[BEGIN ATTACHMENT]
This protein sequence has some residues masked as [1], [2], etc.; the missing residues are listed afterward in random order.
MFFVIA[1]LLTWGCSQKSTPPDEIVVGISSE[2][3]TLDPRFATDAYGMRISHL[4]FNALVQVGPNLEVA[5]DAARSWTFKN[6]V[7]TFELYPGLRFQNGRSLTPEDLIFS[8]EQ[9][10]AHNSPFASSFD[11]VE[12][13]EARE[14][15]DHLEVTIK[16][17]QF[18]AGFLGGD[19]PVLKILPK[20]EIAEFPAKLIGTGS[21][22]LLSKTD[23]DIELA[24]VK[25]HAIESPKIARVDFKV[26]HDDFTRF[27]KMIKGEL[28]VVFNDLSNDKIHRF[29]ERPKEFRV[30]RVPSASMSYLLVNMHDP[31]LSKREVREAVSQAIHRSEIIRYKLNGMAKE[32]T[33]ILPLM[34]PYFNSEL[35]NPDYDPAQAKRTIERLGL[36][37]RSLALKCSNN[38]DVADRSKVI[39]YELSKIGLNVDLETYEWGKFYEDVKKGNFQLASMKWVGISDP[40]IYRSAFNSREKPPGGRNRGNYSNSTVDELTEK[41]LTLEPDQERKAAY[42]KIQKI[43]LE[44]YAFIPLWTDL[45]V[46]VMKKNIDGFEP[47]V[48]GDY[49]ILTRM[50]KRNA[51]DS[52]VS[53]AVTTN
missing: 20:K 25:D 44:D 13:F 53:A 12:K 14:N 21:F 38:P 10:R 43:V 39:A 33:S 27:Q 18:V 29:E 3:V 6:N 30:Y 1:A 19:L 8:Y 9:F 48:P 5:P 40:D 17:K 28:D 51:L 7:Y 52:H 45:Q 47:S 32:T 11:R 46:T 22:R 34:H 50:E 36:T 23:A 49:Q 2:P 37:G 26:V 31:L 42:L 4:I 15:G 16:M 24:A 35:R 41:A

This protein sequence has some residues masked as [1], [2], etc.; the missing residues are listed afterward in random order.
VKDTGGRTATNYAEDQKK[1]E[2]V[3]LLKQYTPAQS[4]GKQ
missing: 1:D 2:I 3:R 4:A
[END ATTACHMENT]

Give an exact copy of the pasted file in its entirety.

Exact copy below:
This protein sequence has some residues masked as [1], [2], etc.; the missing residues are listed afterward in random order.
MFFVIA[1]LLTWGCSQKSTPPDEIVVGISSE[2][3]TLDPRFATDAYGMRISHL[4]FNALVQVGPNLEVA[5]DAARSWTFKN[6]V[7]TFELYPGLRFQNGRSLTPEDLIFS[8]EQ[9][10]AHNSPFASSFD[11]VE[12][13]EARE[14][15]DHLEVTIK[16][17]QF[18]AGFLGGD[19]PVLKILPK[20]EIAEFPAKLIGTGS[21][22]LLSKTD[23]DIELA[24]VK[25]HAIESPKIARVDFKV[26]HDDFTRF[27]KMIKGEL[28]VVFNDLSNDKIHRF[29]ERPKEFRV[30]RVPSASMSYLLVNMHDP[31]LSKREVREAVSQAIHRSEIIRYKLNGMAKE[32]T[33]ILPLM[34]PYFNSEL[35]NPDYDPAQAKRTIERLGL[36][37]RSLALKCSNN[38]DVADRSKVI[39]YELSKIGLNVDLETYEWGKFYEDVKKGNFQLASMKWVGISDP[40]IYRSAFNSREKPPGGRNRGNYSNSTVDELTEK[41]LTLEPDQERKAAY[42]KIQKI[43]LE[44]YAFIPLWTDL[45]V[46]VMKKNIDGFEP[47]V[48]GDY[49]ILTRM[50]KRNA[51]DS[52]VS[53]AVTTN
missing: 20:K 25:D 44:D 13:F 53:A 12:K 14:N 21:F 38:P 10:R 43:V 39:A 33:S 27:Q 18:V 29:E 3:V 6:N 30:Y 1:A 19:L 8:Y 9:F 48:P 5:P 40:D 17:K 28:D 51:L 7:Y 52:H 45:Q 47:S 32:T 11:R 46:T 22:R 34:H 50:E 36:T 23:A 49:Q 2:P 37:G 26:V 31:L 42:L 4:I 15:G 16:M 24:A 35:R 41:A

This protein sequence has some residues masked as [1], [2], etc.; the missing residues are listed afterward in random order.
VKDTGGRTATNYAEDQKK[1]E[2]V[3]LLKQYTPAQS[4]GKQ
missing: 1:D 2:I 3:R 4:A